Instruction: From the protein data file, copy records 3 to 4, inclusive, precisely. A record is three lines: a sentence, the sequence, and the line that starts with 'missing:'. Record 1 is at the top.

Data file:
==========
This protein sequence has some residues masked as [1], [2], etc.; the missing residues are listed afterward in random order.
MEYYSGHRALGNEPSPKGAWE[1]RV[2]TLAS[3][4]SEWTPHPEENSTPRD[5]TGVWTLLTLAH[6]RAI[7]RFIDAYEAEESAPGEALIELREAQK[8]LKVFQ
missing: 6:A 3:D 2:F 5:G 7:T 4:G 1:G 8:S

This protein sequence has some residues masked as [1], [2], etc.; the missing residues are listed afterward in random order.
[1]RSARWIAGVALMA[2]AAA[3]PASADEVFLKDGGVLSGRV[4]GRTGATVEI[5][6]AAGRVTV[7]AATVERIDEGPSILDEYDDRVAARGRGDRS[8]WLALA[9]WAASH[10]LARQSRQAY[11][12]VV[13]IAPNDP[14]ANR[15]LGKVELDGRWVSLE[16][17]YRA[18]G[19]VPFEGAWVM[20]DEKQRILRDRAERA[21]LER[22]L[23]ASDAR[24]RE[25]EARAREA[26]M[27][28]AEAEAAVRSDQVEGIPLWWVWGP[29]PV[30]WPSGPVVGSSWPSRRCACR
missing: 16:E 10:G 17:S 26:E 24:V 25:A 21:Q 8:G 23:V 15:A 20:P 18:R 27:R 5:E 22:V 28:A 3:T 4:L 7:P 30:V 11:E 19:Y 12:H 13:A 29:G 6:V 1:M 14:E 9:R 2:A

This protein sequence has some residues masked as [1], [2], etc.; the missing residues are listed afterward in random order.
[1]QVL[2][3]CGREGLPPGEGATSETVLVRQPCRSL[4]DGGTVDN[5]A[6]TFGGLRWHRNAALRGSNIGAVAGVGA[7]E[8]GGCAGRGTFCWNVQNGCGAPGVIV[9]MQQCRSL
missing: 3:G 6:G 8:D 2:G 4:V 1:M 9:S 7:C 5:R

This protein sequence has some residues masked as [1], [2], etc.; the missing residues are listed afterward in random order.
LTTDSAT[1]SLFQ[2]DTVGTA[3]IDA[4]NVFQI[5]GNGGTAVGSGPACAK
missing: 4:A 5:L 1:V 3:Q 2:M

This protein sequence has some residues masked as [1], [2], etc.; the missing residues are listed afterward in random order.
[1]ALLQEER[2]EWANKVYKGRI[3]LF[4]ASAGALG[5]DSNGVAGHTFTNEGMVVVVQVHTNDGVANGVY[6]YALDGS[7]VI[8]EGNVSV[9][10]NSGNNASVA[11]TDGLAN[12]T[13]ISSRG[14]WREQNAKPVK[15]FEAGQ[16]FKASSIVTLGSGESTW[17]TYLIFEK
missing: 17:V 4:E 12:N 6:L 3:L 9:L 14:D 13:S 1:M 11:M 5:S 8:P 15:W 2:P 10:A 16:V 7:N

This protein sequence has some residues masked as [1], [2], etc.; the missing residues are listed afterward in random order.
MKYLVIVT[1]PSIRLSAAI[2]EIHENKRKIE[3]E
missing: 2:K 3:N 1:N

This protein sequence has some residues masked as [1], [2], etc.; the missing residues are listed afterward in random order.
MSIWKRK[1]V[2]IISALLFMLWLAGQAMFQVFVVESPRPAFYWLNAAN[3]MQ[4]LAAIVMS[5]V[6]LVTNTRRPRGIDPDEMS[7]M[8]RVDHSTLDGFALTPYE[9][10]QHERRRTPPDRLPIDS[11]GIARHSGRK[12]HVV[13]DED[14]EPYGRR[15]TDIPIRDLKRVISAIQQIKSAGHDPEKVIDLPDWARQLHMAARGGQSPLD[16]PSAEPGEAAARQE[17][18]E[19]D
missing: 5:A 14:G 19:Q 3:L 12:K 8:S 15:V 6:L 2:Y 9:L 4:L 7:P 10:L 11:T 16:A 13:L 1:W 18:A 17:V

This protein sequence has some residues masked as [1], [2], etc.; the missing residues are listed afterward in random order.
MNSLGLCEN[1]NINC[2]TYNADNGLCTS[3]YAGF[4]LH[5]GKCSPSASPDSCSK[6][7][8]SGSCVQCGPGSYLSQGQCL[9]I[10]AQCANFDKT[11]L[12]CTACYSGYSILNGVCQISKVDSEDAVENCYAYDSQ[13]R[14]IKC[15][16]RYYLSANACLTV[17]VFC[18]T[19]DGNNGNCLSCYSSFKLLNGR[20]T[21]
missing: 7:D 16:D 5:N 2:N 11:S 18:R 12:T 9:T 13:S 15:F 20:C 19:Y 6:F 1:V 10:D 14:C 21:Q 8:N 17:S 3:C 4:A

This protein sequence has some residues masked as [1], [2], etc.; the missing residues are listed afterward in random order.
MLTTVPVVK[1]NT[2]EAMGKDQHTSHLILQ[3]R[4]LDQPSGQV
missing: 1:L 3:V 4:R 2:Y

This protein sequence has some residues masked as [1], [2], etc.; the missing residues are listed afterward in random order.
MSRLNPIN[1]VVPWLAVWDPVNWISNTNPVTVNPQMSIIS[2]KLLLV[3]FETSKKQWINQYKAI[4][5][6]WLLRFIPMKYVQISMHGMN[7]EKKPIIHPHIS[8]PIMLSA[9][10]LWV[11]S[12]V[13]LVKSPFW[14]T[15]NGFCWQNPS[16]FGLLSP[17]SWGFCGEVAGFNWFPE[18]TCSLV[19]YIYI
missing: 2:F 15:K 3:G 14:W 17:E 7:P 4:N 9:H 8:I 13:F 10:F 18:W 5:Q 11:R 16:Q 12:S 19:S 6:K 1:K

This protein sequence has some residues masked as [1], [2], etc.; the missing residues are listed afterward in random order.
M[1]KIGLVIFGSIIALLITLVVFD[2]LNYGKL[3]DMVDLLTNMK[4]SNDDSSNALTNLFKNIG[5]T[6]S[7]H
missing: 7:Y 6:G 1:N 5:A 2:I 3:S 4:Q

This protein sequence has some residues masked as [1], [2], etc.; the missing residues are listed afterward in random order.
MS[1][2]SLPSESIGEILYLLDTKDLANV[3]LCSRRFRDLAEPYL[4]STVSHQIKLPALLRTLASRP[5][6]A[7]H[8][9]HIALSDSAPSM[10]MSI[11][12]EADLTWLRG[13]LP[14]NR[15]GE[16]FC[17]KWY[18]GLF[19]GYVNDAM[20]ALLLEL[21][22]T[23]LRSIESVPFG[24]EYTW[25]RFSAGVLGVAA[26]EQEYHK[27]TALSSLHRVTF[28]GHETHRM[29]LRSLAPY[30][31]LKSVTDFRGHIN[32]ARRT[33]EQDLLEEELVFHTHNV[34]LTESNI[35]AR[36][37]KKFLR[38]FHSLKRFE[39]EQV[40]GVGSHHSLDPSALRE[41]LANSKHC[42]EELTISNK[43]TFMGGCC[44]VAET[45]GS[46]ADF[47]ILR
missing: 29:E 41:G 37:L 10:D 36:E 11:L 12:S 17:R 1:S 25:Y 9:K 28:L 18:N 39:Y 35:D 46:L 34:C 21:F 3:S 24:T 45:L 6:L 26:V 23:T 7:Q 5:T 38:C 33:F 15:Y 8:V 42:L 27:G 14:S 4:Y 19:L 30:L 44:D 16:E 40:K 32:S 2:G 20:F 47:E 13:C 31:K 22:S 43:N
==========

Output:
This protein sequence has some residues masked as [1], [2], etc.; the missing residues are listed afterward in random order.
[1]QVL[2][3]CGREGLPPGEGATSETVLVRQPCRSL[4]DGGTVDN[5]A[6]TFGGLRWHRNAALRGSNIGAVAGVGA[7]E[8]GGCAGRGTFCWNVQNGCGAPGVIV[9]MQQCRSL
missing: 3:G 6:G 8:D 2:G 4:V 1:M 9:S 7:C 5:R

This protein sequence has some residues masked as [1], [2], etc.; the missing residues are listed afterward in random order.
LTTDSAT[1]SLFQ[2]DTVGTA[3]IDA[4]NVFQI[5]GNGGTAVGSGPACAK
missing: 4:A 5:L 1:V 3:Q 2:M